Sometimes I think we believe that to have peace we have to be ok with something. That can really hang us up and keep up from moving forward with our lives. It’s ok to not be ok with what God has allowed in your life. Job is a great example of someone who questioned God, honestly and out of intense heartbreak. My goodness, he lost all of his children, possessions and his health! He questioned and God was audience to it, and catch this: God responded to him. What a God we have that he entertains such finite creatures that know so very little, yet believe they can accurately judge a situation. Folks, you may not like me telling you this, but you know nothing. We were not there before time or when the universe was made. We did not place the order of all things into practice. We cannot instruct God on matters that only he can truly understand and yet, he is with us in our questioning and our suffering. Job is left with his hand over his mouth and the truth of his insignificance on his lips (Job 40:4). God is not harsh with him but he is truthful to him and gives Job a reminder of something that is so important for us all and that is, our position.

We are finite, fragile, near-sighted, mouthy beings. He is all-knowing, all-powerful, all-present. Nothing is hidden from him and nothing can stop him from accomplishing his purposes and his plans. It is when we suffer that we must study and know the character of God the clearest. Never is there a greater time to understand who he really is then when we are drowning in pain and grief. Our shout must be, “I have to know who you are, God!”

If you want a really good picture of what God is like, look at Jesus in the Gospels. He is the radiance of God’s glory and the exact representation of his being (Hebrews 1:3). When Jesus encountered suffering while he was walking the earth he didn’t run from it. Rather, he walked right into it. He met people exactly where they were and healed, ministered, and wept with them. This is our God, this is his character, and this is where we meet peace in our suffering and pain. Face to face, on the ground, with our savior who holds us as we weep and heals and binds our hearts as only he can. He isn’t callous; he doesn’t turn a cold shoulder. He gets in the dirt with us, he is not afraid of your emotional pain or outburst. In fact, he wants you to give it to him and in exchange he will give the grace and peace needed to walk out and live!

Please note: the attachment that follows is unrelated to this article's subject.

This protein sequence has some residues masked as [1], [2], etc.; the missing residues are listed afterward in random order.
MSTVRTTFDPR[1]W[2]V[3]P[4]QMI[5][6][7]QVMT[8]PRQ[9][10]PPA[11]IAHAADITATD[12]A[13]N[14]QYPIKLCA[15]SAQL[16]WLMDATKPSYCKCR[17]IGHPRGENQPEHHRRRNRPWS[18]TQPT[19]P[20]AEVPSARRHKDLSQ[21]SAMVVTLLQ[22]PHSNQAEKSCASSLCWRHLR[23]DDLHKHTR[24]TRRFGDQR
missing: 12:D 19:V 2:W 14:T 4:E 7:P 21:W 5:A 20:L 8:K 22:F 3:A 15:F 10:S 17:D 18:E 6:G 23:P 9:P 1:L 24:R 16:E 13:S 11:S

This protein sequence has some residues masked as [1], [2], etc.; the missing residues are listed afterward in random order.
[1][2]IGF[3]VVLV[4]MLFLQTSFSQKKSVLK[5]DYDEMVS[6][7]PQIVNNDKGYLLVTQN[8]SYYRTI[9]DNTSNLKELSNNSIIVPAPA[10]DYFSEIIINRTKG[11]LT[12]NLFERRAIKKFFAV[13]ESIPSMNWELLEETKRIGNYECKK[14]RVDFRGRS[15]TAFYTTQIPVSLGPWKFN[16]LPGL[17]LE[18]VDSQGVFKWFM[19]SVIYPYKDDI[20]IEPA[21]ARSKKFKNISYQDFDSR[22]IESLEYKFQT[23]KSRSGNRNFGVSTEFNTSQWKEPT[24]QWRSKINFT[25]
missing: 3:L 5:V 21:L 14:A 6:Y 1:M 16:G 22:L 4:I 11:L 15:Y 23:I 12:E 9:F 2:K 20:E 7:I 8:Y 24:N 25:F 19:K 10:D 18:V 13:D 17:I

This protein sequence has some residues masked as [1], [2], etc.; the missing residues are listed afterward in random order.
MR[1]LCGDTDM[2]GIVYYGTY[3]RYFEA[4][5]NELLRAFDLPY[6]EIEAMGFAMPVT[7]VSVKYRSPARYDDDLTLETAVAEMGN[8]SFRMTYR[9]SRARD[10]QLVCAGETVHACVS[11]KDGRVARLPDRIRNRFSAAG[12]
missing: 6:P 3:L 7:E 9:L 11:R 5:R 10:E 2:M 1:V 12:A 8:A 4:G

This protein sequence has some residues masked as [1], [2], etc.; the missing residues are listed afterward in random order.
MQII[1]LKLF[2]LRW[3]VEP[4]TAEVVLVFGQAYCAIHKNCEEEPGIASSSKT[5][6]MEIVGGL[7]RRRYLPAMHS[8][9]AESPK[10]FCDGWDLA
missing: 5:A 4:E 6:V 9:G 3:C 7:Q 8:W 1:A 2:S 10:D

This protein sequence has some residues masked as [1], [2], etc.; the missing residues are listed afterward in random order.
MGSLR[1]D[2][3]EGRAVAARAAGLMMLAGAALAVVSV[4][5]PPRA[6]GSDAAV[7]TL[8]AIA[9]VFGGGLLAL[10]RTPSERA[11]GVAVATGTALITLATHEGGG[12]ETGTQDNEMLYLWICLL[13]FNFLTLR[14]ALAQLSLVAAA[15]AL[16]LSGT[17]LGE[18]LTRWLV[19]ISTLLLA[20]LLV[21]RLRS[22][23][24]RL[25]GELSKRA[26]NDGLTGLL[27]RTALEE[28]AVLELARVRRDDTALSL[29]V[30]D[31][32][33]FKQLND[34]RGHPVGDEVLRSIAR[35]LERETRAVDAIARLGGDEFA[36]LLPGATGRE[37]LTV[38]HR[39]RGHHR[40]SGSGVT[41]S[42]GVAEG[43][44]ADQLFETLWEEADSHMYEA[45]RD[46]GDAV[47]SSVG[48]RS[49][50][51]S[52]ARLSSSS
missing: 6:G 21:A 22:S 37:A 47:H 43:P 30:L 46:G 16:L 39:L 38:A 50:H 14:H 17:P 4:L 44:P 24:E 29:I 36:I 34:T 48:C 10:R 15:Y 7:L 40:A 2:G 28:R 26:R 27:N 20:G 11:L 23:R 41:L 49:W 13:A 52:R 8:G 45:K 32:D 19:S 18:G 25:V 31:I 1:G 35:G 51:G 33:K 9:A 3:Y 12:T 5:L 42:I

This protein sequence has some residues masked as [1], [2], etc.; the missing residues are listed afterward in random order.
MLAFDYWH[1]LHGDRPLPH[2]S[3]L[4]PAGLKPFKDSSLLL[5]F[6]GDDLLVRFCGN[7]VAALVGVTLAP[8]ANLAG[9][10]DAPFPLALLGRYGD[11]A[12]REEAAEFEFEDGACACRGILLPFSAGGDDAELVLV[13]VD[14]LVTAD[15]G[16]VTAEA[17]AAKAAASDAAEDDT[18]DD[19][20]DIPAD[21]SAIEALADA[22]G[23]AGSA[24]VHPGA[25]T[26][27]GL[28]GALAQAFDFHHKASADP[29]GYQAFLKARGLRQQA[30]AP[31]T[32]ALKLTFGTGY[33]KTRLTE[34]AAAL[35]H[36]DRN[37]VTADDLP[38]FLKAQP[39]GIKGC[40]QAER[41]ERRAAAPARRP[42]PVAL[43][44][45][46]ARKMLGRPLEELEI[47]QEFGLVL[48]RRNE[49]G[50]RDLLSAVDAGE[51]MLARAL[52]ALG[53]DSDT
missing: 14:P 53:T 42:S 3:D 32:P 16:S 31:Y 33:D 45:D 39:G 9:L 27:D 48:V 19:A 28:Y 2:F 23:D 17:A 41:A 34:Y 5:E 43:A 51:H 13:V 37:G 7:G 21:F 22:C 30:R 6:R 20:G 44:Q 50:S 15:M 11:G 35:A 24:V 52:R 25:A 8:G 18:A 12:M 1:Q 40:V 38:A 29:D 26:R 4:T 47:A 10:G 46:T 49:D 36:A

We may want to lay down and die in our grief, that is so natural and understandable but we must fight our way back. What I propose is that we remember our position in the universe, the grand plan. What is most critical about position is that we acknowledge that he is creator and preserver of all things, including us, and we are not. We have to be able to say, “He could have stopped it! And yet, he didn’t. And he knows so much more than I do.” We must remember our place in it all and while that doesn’t change what happened, it does change how you and I view what happened. And it is so vital to recount that this is not all there is. This isn’t it, there is an after this that is coming and all will be made right and whole and as it should be. Suffering is a guarantee, like breathing and death. It is going to happen. Our response to it, what we learn from it, and how we walk through it and out of it is what we are responsible for. Let’s continue to grow in suffering and pain. Let’s see beyond into the eternal and know that there is more, it is not over, it will be right in the end.

2 thoughts on “So, what of suffering?